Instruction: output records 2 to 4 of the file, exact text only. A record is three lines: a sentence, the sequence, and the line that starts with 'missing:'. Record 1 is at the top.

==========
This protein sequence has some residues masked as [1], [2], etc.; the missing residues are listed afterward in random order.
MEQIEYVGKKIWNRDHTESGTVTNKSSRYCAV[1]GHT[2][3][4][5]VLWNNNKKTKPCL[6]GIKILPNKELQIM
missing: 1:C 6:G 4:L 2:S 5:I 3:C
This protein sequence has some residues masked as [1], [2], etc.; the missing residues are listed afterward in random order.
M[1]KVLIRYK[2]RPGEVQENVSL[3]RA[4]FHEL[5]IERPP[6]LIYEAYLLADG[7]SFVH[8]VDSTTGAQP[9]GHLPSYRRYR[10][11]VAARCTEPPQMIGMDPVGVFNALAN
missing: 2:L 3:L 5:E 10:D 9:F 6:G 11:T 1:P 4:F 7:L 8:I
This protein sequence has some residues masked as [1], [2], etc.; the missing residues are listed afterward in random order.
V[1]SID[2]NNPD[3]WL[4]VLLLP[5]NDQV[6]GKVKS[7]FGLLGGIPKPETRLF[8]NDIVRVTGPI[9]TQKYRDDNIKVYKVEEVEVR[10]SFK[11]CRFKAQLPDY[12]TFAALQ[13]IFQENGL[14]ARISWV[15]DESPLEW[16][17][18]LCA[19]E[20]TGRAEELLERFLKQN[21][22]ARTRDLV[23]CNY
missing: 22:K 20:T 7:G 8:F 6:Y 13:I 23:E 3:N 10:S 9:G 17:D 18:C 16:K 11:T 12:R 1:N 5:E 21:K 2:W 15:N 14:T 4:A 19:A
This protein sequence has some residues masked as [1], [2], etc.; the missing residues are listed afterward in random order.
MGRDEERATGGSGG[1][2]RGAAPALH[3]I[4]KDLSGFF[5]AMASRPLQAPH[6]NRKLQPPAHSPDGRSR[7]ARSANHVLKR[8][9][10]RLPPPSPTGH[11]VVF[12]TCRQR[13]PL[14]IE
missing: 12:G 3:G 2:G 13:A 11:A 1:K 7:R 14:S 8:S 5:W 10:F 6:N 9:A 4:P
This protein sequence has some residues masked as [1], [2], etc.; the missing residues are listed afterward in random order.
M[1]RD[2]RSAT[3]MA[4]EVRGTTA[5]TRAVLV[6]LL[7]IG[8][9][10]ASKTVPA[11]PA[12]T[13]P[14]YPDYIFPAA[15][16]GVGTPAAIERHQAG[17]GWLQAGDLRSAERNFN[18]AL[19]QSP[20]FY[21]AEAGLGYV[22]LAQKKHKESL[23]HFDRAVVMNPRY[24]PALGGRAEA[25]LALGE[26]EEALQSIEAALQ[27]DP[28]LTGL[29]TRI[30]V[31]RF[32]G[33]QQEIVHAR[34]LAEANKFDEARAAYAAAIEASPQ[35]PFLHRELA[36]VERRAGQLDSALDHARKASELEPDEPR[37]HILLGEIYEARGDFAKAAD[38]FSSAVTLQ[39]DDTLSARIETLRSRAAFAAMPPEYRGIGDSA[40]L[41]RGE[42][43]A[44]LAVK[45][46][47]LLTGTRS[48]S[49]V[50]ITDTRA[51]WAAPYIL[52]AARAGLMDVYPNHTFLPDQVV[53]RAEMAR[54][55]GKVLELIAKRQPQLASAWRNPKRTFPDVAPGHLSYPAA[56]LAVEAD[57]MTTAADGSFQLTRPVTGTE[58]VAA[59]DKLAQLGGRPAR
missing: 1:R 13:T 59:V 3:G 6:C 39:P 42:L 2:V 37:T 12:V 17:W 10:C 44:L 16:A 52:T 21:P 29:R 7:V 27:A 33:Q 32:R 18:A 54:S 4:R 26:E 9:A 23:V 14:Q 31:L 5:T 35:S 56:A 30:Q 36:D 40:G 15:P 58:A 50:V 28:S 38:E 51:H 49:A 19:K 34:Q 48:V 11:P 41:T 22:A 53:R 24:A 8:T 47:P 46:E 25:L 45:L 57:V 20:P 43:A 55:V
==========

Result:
This protein sequence has some residues masked as [1], [2], etc.; the missing residues are listed afterward in random order.
M[1]KVLIRYK[2]RPGEVQENVSL[3]RA[4]FHEL[5]IERPP[6]LIYEAYLLADG[7]SFVH[8]VDSTTGAQP[9]GHLPSYRRYR[10][11]VAARCTEPPQMIGMDPVGVFNALAN
missing: 2:L 3:L 5:E 10:D 9:F 6:G 11:T 1:P 4:F 7:L 8:I
This protein sequence has some residues masked as [1], [2], etc.; the missing residues are listed afterward in random order.
V[1]SID[2]NNPD[3]WL[4]VLLLP[5]NDQV[6]GKVKS[7]FGLLGGIPKPETRLF[8]NDIVRVTGPI[9]TQKYRDDNIKVYKVEEVEVR[10]SFK[11]CRFKAQLPDY[12]TFAALQ[13]IFQENGL[14]ARISWV[15]DESPLEW[16][17][18]LCA[19]E[20]TGRAEELLERFLKQN[21][22]ARTRDLV[23]CNY
missing: 22:K 20:T 7:G 8:F 6:Y 13:I 23:E 3:N 10:S 9:G 17:D 18:C 16:K 11:T 12:R 1:N 5:E 21:K 2:W 15:N 14:T 4:A 19:A
This protein sequence has some residues masked as [1], [2], etc.; the missing residues are listed afterward in random order.
MGRDEERATGGSGG[1][2]RGAAPALH[3]I[4]KDLSGFF[5]AMASRPLQAPH[6]NRKLQPPAHSPDGRSR[7]ARSANHVLKR[8][9][10]RLPPPSPTGH[11]VVF[12]TCRQR[13]PL[14]IE
missing: 12:G 3:G 2:G 13:A 11:A 1:K 7:R 14:S 8:S 5:W 10:F 6:N 9:A 4:P